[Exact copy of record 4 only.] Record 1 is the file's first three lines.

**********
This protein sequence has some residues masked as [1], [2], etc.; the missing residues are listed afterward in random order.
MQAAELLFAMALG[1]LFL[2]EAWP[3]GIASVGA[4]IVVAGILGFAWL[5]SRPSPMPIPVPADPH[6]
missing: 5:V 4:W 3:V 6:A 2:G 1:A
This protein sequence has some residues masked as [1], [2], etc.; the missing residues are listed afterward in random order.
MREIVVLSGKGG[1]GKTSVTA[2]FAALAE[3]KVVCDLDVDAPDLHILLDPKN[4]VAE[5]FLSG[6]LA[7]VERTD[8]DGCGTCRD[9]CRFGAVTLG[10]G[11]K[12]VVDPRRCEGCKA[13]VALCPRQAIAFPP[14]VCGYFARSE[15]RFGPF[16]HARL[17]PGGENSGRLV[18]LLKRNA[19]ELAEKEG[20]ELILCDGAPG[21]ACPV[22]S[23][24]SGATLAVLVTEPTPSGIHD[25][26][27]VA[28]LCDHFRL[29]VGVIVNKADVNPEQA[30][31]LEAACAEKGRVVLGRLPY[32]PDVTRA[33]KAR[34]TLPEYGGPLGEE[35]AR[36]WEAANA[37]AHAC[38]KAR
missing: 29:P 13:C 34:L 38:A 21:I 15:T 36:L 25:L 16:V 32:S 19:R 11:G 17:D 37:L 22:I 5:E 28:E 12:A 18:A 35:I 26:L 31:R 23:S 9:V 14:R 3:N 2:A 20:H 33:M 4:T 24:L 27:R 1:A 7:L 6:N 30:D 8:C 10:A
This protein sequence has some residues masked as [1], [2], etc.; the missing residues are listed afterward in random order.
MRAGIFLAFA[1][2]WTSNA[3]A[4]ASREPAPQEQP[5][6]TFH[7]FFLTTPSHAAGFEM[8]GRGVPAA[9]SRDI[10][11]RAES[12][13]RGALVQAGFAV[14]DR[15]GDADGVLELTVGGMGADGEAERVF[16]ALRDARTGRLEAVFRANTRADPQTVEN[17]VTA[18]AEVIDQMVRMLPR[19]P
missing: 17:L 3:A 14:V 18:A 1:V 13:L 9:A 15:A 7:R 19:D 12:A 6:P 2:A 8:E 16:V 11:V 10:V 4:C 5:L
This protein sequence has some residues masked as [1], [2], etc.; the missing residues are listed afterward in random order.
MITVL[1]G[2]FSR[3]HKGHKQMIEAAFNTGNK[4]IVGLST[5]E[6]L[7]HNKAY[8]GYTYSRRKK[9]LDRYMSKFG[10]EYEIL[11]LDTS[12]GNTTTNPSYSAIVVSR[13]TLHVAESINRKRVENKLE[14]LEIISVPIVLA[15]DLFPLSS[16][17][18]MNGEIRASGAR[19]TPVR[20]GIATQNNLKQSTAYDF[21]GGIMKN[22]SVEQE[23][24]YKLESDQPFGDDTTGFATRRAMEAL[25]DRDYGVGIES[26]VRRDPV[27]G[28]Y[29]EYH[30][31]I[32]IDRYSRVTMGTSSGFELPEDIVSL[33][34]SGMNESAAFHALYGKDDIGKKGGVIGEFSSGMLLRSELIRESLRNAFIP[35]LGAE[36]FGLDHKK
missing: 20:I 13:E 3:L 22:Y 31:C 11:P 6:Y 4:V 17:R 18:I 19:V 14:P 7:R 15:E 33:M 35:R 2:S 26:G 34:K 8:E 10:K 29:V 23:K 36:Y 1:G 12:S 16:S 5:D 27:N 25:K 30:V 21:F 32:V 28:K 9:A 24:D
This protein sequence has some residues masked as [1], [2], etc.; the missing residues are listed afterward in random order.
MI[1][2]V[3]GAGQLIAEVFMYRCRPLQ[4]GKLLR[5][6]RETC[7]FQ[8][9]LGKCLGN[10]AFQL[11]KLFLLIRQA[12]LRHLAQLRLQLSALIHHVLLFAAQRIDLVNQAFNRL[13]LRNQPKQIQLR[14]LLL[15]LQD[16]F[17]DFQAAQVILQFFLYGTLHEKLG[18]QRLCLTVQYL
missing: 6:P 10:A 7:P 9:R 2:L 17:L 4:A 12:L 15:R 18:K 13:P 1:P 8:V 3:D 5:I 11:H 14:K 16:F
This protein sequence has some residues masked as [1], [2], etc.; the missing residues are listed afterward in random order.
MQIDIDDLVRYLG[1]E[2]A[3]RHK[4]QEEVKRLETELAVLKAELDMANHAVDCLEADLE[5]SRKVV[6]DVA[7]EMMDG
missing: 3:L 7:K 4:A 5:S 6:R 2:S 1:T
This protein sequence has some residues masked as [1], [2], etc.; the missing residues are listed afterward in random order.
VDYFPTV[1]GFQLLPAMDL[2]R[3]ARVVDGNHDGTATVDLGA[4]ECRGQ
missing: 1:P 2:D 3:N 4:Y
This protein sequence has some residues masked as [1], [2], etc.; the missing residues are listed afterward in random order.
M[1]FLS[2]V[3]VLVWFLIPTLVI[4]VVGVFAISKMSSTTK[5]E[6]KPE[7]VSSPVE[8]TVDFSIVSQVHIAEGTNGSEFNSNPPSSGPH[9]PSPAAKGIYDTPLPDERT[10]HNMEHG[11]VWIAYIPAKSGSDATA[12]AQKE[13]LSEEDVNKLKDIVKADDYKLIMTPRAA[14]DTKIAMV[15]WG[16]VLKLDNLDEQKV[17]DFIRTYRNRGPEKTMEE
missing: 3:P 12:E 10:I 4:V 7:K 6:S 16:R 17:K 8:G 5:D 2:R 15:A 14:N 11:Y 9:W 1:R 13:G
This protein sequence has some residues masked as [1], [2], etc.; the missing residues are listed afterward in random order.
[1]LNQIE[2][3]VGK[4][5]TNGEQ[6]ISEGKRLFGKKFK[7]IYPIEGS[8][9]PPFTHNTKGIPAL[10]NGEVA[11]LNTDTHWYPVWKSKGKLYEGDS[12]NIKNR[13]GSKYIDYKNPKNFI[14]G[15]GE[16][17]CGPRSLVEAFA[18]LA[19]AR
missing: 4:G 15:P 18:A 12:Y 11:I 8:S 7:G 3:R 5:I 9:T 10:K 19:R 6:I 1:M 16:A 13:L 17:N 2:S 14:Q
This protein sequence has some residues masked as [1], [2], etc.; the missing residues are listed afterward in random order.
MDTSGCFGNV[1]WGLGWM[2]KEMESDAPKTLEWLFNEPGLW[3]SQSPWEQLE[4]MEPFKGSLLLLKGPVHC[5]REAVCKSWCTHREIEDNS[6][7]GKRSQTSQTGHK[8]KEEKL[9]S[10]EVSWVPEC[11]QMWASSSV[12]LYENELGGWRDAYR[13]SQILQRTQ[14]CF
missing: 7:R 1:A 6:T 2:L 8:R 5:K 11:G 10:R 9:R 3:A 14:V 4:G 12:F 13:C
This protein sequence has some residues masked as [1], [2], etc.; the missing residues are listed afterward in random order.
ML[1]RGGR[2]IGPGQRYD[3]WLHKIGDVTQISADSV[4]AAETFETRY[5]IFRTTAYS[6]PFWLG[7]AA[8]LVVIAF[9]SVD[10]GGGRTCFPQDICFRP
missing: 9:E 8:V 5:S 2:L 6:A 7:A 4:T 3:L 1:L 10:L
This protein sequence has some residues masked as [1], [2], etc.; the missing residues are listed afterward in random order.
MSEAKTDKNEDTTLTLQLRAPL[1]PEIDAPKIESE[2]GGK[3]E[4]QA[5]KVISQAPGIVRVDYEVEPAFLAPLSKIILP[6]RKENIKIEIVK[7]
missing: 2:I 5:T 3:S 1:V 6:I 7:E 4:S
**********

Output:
This protein sequence has some residues masked as [1], [2], etc.; the missing residues are listed afterward in random order.
MITVL[1]G[2]FSR[3]HKGHKQMIEAAFNTGNK[4]IVGLST[5]E[6]L[7]HNKAY[8]GYTYSRRKK[9]LDRYMSKFG[10]EYEIL[11]LDTS[12]GNTTTNPSYSAIVVSR[13]TLHVAESINRKRVENKLE[14]LEIISVPIVLA[15]DLFPLSS[16][17][18]MNGEIRASGAR[19]TPVR[20]GIATQNNLKQSTAYDF[21]GGIMKN[22]SVEQE[23][24]YKLESDQPFGDDTTGFATRRAMEAL[25]DRDYGVGIES[26]VRRDPV[27]G[28]Y[29]EYH[30][31]I[32]IDRYSRVTMGTSSGFELPEDIVSL[33][34]SGMNESAAFHALYGKDDIGKKGGVIGEFSSGMLLRSELIRESLRNAFIP[35]LGAE[36]FGLDHKK
missing: 20:I 13:E 3:L 22:Y 31:C 11:P 6:Y 4:V 17:R 18:I 19:V 14:P 7:R 15:E 33:M 35:R 2:S 26:G 34:K 8:E 10:K 29:V 23:K 36:Y 1:G 12:S 16:S 5:D 27:N 25:K 30:V 21:F 32:V 28:K 9:A 24:D